NEW YORK — Working with Tiffany Dubin and Liz Goldwyn in Sotheby’s once-thriving fashion department during the late Nineties, Stephanie Day Iverson was quickly exposed to New York society and a vast archive of vintage apparel, but she ended up falling for a leather coat.
It was a vintage Bonnie Cashin style, which apparently interested no one — including potential buyers at auction — except Iverson, who was so intrigued by its functional buttons and a pocket shaped like a purse that she decided to hunt down its creator, who retired in 1985.
This story first appeared in the July 24, 2003 issue of WWD. Subscribe Today.
What Iverson discovered when she found Bonnie Cashin, still living nearby in the same United Nations Plaza apartment where she once operated her sportswear house, became a profound inspiration to Iverson, who has since dedicated herself to becoming a scholar of the designer’s career.
She left Sotheby’s and convinced Cashin to be the subject of her master’s thesis for Bard College, taking up with the designer and pouring through her archives for months. They became so close that when Cashin died three years ago, to the pupil’s surprise, the designer left her voluminous archives to Iverson, then 27, along with a significant bequest.
After staging exhibitions around the country, Iverson has now found a permanent home for the collection, which includes thousands of detailed sketches, childhood drawings, midcentury photographs, correspondence, travel journals, employment contracts and swatches, donating the archive and a $2 million endowment to the Charles E. Young Research Library at U.C.L.A. and its department of special collections. She selected the university for its ability to make the documents and samples widely available online, a project she will oversee as the library’s curator of the Bonnie Cashin collection.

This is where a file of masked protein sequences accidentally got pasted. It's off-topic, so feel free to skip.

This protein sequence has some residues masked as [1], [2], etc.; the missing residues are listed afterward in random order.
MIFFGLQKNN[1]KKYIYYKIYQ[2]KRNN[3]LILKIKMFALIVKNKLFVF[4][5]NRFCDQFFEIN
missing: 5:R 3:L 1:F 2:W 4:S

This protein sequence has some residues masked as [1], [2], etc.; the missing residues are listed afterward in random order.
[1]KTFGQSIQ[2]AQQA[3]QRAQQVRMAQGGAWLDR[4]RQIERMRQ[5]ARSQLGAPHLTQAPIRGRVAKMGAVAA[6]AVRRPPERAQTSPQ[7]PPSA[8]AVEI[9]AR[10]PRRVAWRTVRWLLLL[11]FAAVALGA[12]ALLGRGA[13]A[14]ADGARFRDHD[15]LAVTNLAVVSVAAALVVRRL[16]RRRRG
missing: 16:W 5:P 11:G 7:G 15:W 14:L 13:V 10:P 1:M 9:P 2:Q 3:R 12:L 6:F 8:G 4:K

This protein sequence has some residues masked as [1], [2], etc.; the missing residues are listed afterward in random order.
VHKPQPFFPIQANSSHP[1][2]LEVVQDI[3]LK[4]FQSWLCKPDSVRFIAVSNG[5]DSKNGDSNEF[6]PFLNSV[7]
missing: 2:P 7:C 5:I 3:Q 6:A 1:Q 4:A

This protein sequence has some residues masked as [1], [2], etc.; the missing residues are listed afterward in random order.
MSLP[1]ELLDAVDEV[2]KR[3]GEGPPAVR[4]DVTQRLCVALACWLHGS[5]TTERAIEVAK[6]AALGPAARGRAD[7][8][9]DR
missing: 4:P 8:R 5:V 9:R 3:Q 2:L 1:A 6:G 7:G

“When Bonnie died, she asked for everything to stay together,” Iverson says. “I wanted it to go somewhere it would be treated as an absolute treasure.”
The timing and location were fortuitous as well, as Iverson and Goldwyn are now discussing a documentary on Cashin’s career, while Albert Maysles has photographed some of the Cashin collection for a potential project. What’s more, Kristen Buckley’s novel “The Parker Grey Show,” which features a character who looks to the colorful designer as a source of creative inspiration, is being developed into a film starring Kate Hudson.
Iverson is also in talks to stage a large-scale retrospective of Cashin’s work in Los Angeles in 2005 and exploring a book on Cashin’s life as she completes her dissertation.
Meanwhile, the bulk of Cashin’s estate is in the process of being established as a nonprofit organization to continue her legacy, which Iverson plans to spearhead.
“I can’t believe it,” says the Minneapolis native, who is now 30. “I’ve become a philanthropist.”